Charlie Wilson’s War indicates everything that’s wrong with contemporary Hollywood. Although it was produced and marketed as a prestige film with Oscar ambitions, female characters had scant dialogue and nothing to do but serve as set dressing. So-called highbrow films cleave to limited characterisations for women just as rigidly as popcorn escapists that train a Cyclops focus on men. Productions restrict themselves to plots about men who do the same old things such as scheme in a seedy office to storm Wall Street while they boast over drugs and sex workers; men pledge themselves to inane fantasy quests; fight evil in spandex and capes; catch bad guys; battle zombies or monsters; gripe about middle age; pull a big heist; go to war; in short, men do stuff while women watch with heaving cleavage and smooth hair.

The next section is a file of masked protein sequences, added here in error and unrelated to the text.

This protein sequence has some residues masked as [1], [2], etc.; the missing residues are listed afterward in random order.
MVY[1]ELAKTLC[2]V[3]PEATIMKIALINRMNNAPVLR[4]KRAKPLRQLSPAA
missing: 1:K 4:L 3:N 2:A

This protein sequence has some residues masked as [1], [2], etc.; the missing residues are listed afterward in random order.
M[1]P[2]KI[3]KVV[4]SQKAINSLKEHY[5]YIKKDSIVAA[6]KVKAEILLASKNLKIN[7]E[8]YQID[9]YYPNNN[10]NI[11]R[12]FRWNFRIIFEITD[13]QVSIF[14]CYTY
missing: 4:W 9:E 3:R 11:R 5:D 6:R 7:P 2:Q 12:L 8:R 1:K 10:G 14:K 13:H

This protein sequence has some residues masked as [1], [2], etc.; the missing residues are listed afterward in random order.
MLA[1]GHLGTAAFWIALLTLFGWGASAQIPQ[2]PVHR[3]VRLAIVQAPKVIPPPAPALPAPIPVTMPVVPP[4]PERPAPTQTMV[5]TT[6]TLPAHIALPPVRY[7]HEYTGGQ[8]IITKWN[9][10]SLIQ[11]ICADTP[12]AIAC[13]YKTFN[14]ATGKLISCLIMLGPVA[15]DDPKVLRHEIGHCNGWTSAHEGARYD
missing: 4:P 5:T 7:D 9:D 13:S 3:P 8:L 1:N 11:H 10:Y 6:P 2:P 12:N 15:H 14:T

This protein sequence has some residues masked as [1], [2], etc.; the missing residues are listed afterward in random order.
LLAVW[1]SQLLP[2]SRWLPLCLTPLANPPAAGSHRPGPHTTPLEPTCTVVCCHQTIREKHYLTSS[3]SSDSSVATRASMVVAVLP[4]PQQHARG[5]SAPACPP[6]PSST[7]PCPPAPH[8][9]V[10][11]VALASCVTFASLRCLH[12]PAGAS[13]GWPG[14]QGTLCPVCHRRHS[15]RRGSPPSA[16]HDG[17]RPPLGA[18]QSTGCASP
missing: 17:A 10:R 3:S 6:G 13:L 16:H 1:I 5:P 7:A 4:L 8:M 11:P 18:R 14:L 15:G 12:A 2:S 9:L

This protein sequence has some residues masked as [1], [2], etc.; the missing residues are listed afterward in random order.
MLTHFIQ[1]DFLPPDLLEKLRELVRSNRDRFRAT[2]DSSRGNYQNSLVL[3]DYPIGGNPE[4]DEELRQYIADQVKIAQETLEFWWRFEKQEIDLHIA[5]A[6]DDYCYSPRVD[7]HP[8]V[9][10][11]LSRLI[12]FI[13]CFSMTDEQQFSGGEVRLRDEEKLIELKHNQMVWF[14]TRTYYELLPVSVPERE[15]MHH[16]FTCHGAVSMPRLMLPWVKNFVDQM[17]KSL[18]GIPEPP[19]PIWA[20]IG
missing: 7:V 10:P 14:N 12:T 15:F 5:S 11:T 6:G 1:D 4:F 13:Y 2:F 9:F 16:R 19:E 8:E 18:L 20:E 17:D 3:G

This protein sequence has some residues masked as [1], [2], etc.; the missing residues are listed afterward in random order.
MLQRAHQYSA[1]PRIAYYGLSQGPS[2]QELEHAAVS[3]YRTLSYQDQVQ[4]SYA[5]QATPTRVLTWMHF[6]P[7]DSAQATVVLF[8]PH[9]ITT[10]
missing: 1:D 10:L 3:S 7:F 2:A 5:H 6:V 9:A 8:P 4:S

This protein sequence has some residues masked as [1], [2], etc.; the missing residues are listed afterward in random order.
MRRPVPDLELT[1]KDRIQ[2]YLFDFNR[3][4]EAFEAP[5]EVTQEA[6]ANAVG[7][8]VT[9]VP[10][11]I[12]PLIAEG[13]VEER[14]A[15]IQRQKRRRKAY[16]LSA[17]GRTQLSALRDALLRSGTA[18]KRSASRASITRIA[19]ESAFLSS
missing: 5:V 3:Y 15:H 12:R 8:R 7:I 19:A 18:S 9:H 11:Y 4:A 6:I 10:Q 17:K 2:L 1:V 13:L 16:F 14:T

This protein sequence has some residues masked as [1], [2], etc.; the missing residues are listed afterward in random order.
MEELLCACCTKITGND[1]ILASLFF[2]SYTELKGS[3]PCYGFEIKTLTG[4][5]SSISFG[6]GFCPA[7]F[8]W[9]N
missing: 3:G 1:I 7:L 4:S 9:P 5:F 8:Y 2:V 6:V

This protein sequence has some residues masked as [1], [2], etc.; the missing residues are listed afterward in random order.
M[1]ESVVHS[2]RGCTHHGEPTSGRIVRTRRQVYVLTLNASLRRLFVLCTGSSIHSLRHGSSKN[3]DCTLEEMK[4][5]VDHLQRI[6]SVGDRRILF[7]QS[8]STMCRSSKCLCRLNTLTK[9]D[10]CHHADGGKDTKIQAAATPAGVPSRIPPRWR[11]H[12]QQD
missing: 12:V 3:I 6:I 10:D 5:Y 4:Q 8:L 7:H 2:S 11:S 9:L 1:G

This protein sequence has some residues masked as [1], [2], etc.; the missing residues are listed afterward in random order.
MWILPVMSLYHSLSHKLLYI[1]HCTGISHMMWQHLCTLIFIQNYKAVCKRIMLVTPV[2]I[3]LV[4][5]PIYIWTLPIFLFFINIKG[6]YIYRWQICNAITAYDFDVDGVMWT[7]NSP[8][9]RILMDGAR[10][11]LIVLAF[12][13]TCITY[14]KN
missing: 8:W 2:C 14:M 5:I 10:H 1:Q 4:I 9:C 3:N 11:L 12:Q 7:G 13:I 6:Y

For decades, since the 1960s, we have endured the male point of view onscreen to an almost utter exclusion of women. I often imagine what might run through a woman’s mind when she must say ‘wow’ and act profoundly impressed by the ego-driven antics of men, as unflappable Rashida Jones does in The Social Network (2010), when Jesse Eisenberg brags about the number of online hits he scored in one day. She must have died a little inside. Or ebullient Anna Camp, who plays a prostitute named Candy in Café Society (2016), who crumbles when spurned by Jesse Eisenberg her first night on the job. Camp must have felt at least a little despair over the cheap reduction of female character and thought, ‘gee, Woody, another sex worker?’ We can add Emma Stone in Zombieland (2009) for a satisfying triumvirate, a character who can easily out-manoeuvre the type of man played by Jesse Eisenberg, yet still submits to a plot arc where he rescues her. Did she ever wish she could hold the production hostage for a re-write? When Emma Stone disclosed in a recent Rolling Stone profile that directors gave the hilarious lines she improvised on set to her male co-stars, fans of woman’s pictures registered little surprise. Men have received the best lines ever since Hitchcock decided to carve up his leading lady in the first act. Eisenberg was chosen at random to illustrate my point. I’m sure we could pick any man billed above the title after woman’s pictures went out of fashion and find a script that favours him over the lead woman in the cast. Not a single man acting today has amassed a body of work which supports leading women, as once Charles Boyer (King of woman’s pictures), Clark Gable (King of Hollywood), Joel McCrea, George Brent, Franchot Tone, Humphrey Bogart, Fred MacMurray, Melvyn Douglas, Kirk Douglas or a host of other actors once did without any sacrifice to their masculinity. The Revenant, last year’s Oscar darling lacked enough dialogue for women to fill an index card. I wonder how women felt cast as a bunch of mutes.